If we bear in mind that these earlier chapters of Exodus bring before us a symbolic tableau of the great conflict between good and evil, we shall easily perceive the reason why the Lord permitted Pharaoh’s sorcerers to work these miracles. They serve to illustrate the activities of Satan, and this, not only as describing the character of his works, but also, as exposing both the methods he pursues and the limits of his success. The Devil is ever an imitator, as the parable of the tares following that of the wheat (Matthew 13) plainly shows. The aim of Pharaoh was to nullify the miracles of Moses. The Lord’s servant had performed miracles—very well, the king would summon his magicians and show that they could do likewise. This exemplifies an unchanging principle in the workings of Satan. First, he seeks to oppose with force (persecution, etc.), as he had the Hebrews by means of their slavery. When lie is foiled here he resorts to subtler methods, and employs his wiles to deceive. The one is the roaring of the "lion" (1 Pet. 5:8); the other the cunning of the "serpent" (Gen. 3:1).
There is a striking verse in the New Testament which throws light on the subject before us. In 2 Timothy 3:8, we read, "Now as Jannes and Jambres withstood Moses, so do these also resist the truth; men of corrupt minds, reprobate concerning the faith." Here we learn the names of two of the magicians (doubtless the principal ones) who worked miracles in Egypt. Jannes and Jambres withstood Moses. They did this not by having him turned out of the king’s palace, not by causing him to be imprisoned or slain, but by duplicating his works. And, says the Holy Spirit, there are those now who similarly resist the servants of God—"as Jannes and Jambres withstood Moses, so do these (the ones mentioned in vv. 5 and 6) also resist the truth". This is one of the Divinely-delineated characteristics of the "perilous times". The reference is to men (and women) supernaturally endowed by Satan to work miracles. Such are found to-day, we believe, not only among Spiritualists and Christian Scientists, hut also in some of the leaders of the Faith-healing cults. There are men and women now posing as evangelists of Christ who are attracting large crowds numbered by the thousand. Their chief appeal is not the message they bear, but their readiness to "anoint" and pray over the sick. They claim that "Jesus" (they never own Him as "the Lord Jesus"), in response to their faith, has through them removed paralysis, healed cancers, given sight to the blind. When their claims are carefully investigated it is found that most of the widely-advertised "cures" are impostures. But on the other hand, there are some cases which are genuine healings, and which cannot he explained apart from supernatural agency. So it was with the miracles wrought by the magicians of Pharaoh; though limited by God they did perform prodigies.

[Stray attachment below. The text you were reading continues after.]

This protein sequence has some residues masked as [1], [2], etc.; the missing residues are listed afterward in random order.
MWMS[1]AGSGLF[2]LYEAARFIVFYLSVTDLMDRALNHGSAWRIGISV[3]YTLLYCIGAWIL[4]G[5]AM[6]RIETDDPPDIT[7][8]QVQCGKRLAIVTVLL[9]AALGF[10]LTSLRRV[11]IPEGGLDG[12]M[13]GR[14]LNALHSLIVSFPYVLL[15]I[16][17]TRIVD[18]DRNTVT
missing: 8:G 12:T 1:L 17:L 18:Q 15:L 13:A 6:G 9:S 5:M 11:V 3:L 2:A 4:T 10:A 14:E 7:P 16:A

7. These plagues furnished a most striking prophetic forecast of God’s future judgments upon the world. This is. to us, one of the most remarkable things connected with God’s judgments upon Egypt. The analogies furnished between those visitations of Divine wrath of old and those which the Scriptures predict, and announce for the future, are many and most minute. We here call attention only to a few of the more striking ones; the diligent student may discover many more for himself if he will take the necessary trouble:—
During the Time of Jacob’s Trouble Israel shall again be sorely oppressed and afflicted (Isa. 60:14 and Jeremiah 30:5-8).
They will cry unto God, and He will hear and answer (Jer. 31:58-20).
God will command their oppressors to, Let them go (Isa. 43:6).
God will send two witnesses to work miracles before their enemies (Rev. 11:3-6).
Their enemies will also perform miracles (Rev. 13:13-15)
God will execute sore judgments upon the world (Jer. 25:15, 16).
God will protect His own people from them (Rev. 7:4; 12:6,14-16).
Water will again be turned into blood (Rev. 8:8; 16:4,5).
Satanic frogs will appear (Rev. 16:53).
A plague of locusts shall be sent (Rev. 9:2-Il).
God will send boils and blains (Rev. 16:2).
Terrible hail-stones shall descend from heaven (Rev. 8:7).
There shall be awful darkness (Isa. 60:2; Revelation 16:10).
Just as Pharaoh hardened his heart so will the wicked in the day to come (Rev. 9:20,21).
Death will consume multitudes (Rev. 9:15).
Israel will be delivered (Zech. 14:3, 4; Romans 11:26).
Thus will history repeat itself, and then will it be fully demonstrated that the plagues of Jehovah upon Egypt of old portended the yet more awful judgments by which the earth shall be visited in a day now very near at hand.